More than just an ingredient in curry, this bright orange spice also boasts several health-boosting properties. So, why is turmeric so good for you? Jo Lewin explains...
Turmeric (curcuma longa) is extensively cultivated in the tropics and the root is widely used in cooking. Turmeric has a deep, golden-orange colour and looks similar to ginger. It is usually boiled, sun-dried and then ground into a powder. It has a peppery, warm flavour and a mild fragrance. Turmeric is the main ingredient in curry powder and can be used as a colouring agent. It has long been used in both cooking and colouring. Turmeric has also played an important role in traditional Eastern cultures and Ayurvedic medicine. Much of its new-found popularity is due to its therapeutic properties.
We are frequently told that colourful plant foods are good for our health because of their phytochemical properties (plant pigments) and turmeric is no different. It has a range of health promoting benefits due to curcumin, the yellow pigment. As several metabolic diseases and age-related degenerative disorders are closely associated with oxidative processes in the body, the use of herbs and spices as a source of antioxidants to combat oxidation warrants further attention.
The potential health benefits of curcumin include better regulation of inflammation. It is used in the treatment of numerous inflammatory conditions for its anti-inflammatory effects. Curcumin is thought to slow down the inflammatory pathway, although this line of research is being continued.
Turmeric’s anti-inflammatory properties have been compared to those of non-steroidal anti-inflammatory drugs (NSAIDS). Clinical trials have found it to be more effective than a placebo for relieving pain and swelling in people with osteo and rheumatoid arthritis. However, more well-designed clinical studies are needed to determine and document the efficacy of curcumin and combination products in patients taking NSAIDS to treat osteoarthritis.
There is still a lot for us to learn about this fascinating spice, but early research has looked into the potential effect of curcumin on a range of conditions from pre-menstrual tension to Alzheimer's disease. However, more clinical studies are required before these health claims can be confirmed.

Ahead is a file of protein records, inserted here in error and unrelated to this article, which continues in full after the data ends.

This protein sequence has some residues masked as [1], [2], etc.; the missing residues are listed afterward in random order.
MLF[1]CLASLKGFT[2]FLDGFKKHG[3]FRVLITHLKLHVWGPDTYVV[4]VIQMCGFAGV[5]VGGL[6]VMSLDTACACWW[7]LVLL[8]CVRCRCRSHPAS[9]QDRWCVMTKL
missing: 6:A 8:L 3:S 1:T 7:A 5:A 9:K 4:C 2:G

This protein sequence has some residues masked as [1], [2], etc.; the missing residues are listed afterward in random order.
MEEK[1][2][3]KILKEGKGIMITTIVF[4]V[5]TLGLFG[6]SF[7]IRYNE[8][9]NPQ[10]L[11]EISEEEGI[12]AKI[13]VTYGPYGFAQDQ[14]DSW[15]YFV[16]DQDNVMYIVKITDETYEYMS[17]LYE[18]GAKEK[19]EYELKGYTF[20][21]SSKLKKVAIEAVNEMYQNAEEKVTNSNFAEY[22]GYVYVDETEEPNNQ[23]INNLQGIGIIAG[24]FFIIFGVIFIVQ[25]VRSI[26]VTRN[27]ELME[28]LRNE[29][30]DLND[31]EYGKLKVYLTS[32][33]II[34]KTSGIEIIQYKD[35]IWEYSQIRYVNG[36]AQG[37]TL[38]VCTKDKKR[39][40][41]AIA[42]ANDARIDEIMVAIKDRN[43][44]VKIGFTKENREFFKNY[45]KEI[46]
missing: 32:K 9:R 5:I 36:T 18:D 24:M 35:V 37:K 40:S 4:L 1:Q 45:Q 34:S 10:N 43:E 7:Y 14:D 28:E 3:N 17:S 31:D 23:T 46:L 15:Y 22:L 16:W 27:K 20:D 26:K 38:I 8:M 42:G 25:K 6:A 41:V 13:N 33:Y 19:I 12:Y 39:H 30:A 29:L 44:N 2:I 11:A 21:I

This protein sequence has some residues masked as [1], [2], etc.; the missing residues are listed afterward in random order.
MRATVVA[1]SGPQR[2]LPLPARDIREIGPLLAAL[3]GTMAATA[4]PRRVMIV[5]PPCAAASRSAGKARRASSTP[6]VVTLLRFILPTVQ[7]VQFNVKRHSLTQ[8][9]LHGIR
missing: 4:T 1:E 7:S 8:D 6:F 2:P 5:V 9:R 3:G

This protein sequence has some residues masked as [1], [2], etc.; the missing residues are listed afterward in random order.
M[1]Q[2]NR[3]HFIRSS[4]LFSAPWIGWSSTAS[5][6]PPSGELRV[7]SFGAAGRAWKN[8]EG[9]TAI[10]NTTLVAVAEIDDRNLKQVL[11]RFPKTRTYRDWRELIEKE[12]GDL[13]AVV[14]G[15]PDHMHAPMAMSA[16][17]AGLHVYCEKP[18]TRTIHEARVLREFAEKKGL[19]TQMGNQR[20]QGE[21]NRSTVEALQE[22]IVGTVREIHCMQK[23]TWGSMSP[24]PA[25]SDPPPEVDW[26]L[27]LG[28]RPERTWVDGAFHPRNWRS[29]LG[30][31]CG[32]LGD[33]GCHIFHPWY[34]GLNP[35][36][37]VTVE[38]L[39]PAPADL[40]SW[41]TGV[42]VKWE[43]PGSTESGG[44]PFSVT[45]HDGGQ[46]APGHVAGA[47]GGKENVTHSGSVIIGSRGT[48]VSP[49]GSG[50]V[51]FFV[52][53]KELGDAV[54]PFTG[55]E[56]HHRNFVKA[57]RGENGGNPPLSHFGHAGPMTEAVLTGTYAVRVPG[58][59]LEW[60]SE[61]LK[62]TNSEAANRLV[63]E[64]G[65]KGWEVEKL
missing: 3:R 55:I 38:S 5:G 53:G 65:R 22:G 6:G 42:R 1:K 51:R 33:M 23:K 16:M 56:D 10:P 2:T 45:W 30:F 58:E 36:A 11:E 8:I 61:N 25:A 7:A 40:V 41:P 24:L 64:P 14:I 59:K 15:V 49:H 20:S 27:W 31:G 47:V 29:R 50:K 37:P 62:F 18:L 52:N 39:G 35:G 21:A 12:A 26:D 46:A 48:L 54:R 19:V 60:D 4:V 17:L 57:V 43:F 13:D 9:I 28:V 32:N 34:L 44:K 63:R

Another active ingredient in turmeric is turmerone. Although far less is known about turmerone compared to curcumin, it can be obtained from whole ground turmeric. Some studies suggest tumerone can support cognitive performance due to its neuroprotective properties.
Potential issues and benefits
It is important to note that the amount of curcumin in turmeric as we buy it can vary, depending on species, growing conditions, harvesting etc. Most of the studies use turmeric extracts that contain mostly curcumin alone, with dosages usually exceeding 1 gram per day. It would be very difficult to reach these levels just using the turmeric spice in cooking, although it is clearly a welcome addition to the diet.
In addition to delivering antioxidants and other properties, herbs and spices can be used in recipes to partially or wholly replace salt, sugar and added saturated fat in, for example, marinades and dressings, stir-fry dishes, casseroles, soups, curries and Mediterranean-style cooking.
How to select and store
Turmeric is available as a ground powder and, like ginger, is available as the fresh rhizome bought in food shops. Fresh turmeric should be free of dark spots and be crisp. It may be stored in the fridge where it will keep for a month. Turmeric powder should be stored in a cool dark, dry place where it will keep for up to a year.
Since its deep orange colour can easily stain, avoid getting it on clothing. To avoid a permanent stain, quickly wash the affected area with soap and water.
This article was last updated on 8 August 2018 by Kerry Torrens.
Kerry Torrens is a qualified Nutritionist (MBANT) with a post graduate diploma in Personalised Nutrition & Nutritional Therapy. She is a member of the British Association for Nutrition and Lifestyle Medicine (BANT) and a member of the Guild of Food Writers. Over the last 15 years she has been a contributing author to a number of nutritional and cookery publications including BBC Good Food.
Jo Lewin works as a Community Nutritionist and private consultant. She is a Registered Nutritionist (Public Health) registered with the UKVRN. Visit her website at www.nutrijo.co.uk or follow her on Twitter @nutri_jo.
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